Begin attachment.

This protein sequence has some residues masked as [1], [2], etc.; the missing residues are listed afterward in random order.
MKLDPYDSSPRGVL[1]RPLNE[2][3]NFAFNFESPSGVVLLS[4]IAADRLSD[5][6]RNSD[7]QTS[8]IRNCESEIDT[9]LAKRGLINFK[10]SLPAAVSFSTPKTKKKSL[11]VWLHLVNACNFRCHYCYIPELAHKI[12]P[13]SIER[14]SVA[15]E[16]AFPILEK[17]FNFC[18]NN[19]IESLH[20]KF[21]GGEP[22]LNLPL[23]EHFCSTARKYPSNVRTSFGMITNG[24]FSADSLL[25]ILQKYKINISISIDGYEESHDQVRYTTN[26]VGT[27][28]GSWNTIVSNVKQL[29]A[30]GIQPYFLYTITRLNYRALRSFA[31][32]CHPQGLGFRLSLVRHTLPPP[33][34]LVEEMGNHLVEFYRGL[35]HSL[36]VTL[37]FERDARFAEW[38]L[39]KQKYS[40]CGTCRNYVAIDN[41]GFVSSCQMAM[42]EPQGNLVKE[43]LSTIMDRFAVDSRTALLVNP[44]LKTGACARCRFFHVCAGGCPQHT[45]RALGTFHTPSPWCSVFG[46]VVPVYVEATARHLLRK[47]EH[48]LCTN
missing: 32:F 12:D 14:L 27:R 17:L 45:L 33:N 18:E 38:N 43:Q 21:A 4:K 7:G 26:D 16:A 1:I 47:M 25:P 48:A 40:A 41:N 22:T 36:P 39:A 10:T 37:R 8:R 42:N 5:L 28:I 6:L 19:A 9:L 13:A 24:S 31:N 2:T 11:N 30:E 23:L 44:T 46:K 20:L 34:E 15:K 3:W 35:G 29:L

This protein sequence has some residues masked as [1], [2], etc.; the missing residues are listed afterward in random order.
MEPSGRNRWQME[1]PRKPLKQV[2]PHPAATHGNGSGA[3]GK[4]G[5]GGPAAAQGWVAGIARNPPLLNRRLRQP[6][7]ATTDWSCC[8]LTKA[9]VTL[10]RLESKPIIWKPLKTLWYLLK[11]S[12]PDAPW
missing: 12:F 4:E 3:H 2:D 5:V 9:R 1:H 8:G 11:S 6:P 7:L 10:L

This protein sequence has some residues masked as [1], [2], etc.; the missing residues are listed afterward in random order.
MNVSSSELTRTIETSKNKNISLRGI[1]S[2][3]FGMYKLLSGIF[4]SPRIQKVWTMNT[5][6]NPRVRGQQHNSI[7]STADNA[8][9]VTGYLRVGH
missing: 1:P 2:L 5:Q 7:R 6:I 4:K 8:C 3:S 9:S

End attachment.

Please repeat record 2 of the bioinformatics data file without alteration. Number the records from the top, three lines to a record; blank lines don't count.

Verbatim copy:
This protein sequence has some residues masked as [1], [2], etc.; the missing residues are listed afterward in random order.
MEPSGRNRWQME[1]PRKPLKQV[2]PHPAATHGNGSGA[3]GK[4]G[5]GGPAAAQGWVAGIARNPPLLNRRLRQP[6][7]ATTDWSCC[8]LTKA[9]VTL[10]RLESKPIIWKPLKTLWYLLK[11]S[12]PDAPW
missing: 12:F 4:E 3:H 2:D 5:V 9:R 1:H 8:G 11:S 6:P 7:L 10:L